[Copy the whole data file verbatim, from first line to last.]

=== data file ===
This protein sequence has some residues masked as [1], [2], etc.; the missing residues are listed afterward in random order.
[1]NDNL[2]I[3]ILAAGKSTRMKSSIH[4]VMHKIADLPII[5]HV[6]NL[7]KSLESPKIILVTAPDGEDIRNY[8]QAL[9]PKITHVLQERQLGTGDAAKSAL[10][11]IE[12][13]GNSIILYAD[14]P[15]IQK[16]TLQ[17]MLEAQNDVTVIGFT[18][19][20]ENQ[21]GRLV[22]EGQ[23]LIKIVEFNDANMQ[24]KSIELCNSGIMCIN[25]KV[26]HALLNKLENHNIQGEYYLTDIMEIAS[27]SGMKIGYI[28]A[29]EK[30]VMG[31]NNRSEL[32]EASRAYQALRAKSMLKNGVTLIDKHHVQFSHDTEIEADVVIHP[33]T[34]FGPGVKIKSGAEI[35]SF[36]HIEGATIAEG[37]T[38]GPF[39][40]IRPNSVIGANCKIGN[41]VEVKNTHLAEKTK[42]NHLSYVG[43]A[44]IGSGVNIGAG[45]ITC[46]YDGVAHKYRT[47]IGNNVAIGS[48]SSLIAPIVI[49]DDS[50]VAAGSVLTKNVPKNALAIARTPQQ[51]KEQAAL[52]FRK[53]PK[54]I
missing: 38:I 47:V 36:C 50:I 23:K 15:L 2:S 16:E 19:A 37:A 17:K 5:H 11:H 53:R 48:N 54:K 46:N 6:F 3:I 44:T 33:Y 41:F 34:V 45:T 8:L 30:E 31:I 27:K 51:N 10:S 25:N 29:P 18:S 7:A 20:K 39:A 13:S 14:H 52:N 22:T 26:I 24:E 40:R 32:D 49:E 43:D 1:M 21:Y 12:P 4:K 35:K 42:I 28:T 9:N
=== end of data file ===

This protein sequence has some residues masked as [1], [2], etc.; the missing residues are listed afterward in random order.
[1]NDNL[2]I[3]ILAAGKSTRMKSSIH[4]VMHKIADLPII[5]HV[6]NL[7]KSLESPKIILVTAPDGEDIRNY[8]QAL[9]PKITHVLQERQLGTGDAAKSAL[10][11]IE[12][13]GNSIILYAD[14]P[15]IQK[16]TLQ[17]MLEAQNDVTVIGFT[18][19][20]ENQ[21]GRLV[22]EGQ[23]LIKIVEFNDANMQ[24]KSIELCNSGIMCIN[25]KV[26]HALLNKLENHNIQGEYYLTDIMEIAS[27]SGMKIGYI[28]A[29]EK[30]VMG[31]NNRSEL[32]EASRAYQALRAKSMLKNGVTLIDKHHVQFSHDTEIEADVVIHP[33]T[34]FGPGVKIKSGAEI[35]SF[36]HIEGATIAEG[37]T[38]GPF[39][40]IRPNSVIGANCKIGN[41]VEVKNTHLAEKTK[42]NHLSYVG[43]A[44]IGSGVNIGAG[45]ITC[46]YDGVAHKYRT[47]IGNNVAIGS[48]SSLIAPIVI[49]DDS[50]VAAGSVLTKNVPKNALAIARTPQQ[51]KEQAAL[52]FRK[53]PK[54]I
missing: 38:I 47:V 36:C 50:I 23:K 15:L 2:S 16:E 19:A 37:A 17:K 5:H 11:H 53:R 48:N 54:K 46:N 6:F 3:I 44:T 33:Y 41:F 34:V 45:T 8:L 30:E 31:I 27:K 51:N 10:S 25:N 29:P 18:S 7:A 20:K 39:A 13:S 14:H 52:N 22:T 26:I 24:E 40:R 32:D 49:E 43:D 1:M 21:Y 12:P 4:K 35:K 42:I 28:T 9:N